Dear Brothers and Sisters in Christ Jesus,
We at times find ourselves asking the question: “What must I do to be saved?” “The promise of eternal life is a gift, freely offered to us by God (CCC 1727). Our initial forgiveness and justification are not things we “earn” (CCC 2010). Jesus is the mediator who bridged the gap of sin that separates us from God (1 Timothy 2:5); he bridged it by dying for us. He has chosen to make us partners in the plan of salvation (1 Corinthians 3:9).
The Catholic Church teaches what the apostles taught and what the Bible teaches: We are saved by grace alone, but not by faith alone (which is what “Bible Christians” teach; see James 2:24).
When we come to God and are justified (that is, enter a right relationship with God), nothing preceding justification, whether faith or good works, earns grace. But then God plants his love in our hearts, and we should live out our faith by doing acts of love (Galatians 6:2).
Even though only God’s grace enables us to love others, these acts of love please him, and he promises to reward them with eternal life (Romans 2:6-7, Galatians 6:6-10). Thus good works are meritorious. When we first come to God in faith, we have nothing in our hands to offer him. Then he gives us grace to obey his commandments in love, and he rewards us with salvation when we offer these acts of love back to him (Romans 2:6-11, Galatians 6:6-10, Matthew 25:34-40).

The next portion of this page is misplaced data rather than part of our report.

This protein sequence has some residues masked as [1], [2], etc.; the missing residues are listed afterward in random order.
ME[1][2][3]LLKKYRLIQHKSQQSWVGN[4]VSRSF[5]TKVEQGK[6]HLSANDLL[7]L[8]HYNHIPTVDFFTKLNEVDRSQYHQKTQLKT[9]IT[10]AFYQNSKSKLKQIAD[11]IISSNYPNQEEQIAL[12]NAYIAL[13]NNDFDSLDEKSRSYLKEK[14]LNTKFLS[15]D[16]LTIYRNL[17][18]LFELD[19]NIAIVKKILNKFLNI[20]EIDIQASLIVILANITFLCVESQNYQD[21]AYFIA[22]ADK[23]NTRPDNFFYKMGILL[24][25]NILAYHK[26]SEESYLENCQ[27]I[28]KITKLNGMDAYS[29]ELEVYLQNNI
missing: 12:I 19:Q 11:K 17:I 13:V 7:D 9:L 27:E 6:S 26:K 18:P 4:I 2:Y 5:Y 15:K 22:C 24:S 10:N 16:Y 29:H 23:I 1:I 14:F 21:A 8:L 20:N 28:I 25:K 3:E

Jesus said it is not enough to have faith in him; we also must obey his commandments. “Why do you call me ‘Lord, Lord,’ but do not do the things I command?” (Luke 6:46, Matthew 7:21-23, 19:16-21). We do not “earn” our salvation through good works (Ephesians 2:8-9, Romans 9:16), but our faith in Christ puts us in a special grace-filled relationship with God so that our obedience and love, combined with our faith, will be rewarded with eternal life (Romans 2:7, Galatians 6:8-9).
Read the letters of St. Paul to the Christian communities and see how often Paul warned Christians against sin! He would not have felt compelled to do so if their sins could not exclude them from heaven. Paul reminded the Christians in Rome that God “will repay everyone according to his works: eternal life for those who seek glory, honor, and immortality through perseverance in good works, but wrath and fury to those who selfishly disobey the truth and obey the truth and obey wickedness” (Romans 2:6-8).
Sins are nothing but evil works (CCC 1849-1850). We can avoid sins by habitually performing good works. Every saint has known that the best way to keep free from sins is to embrace regular prayer, the sacraments (the Eucharist first of all), and charitable acts. (Pillar of fire-Pillar of truth, Catholic Answers.)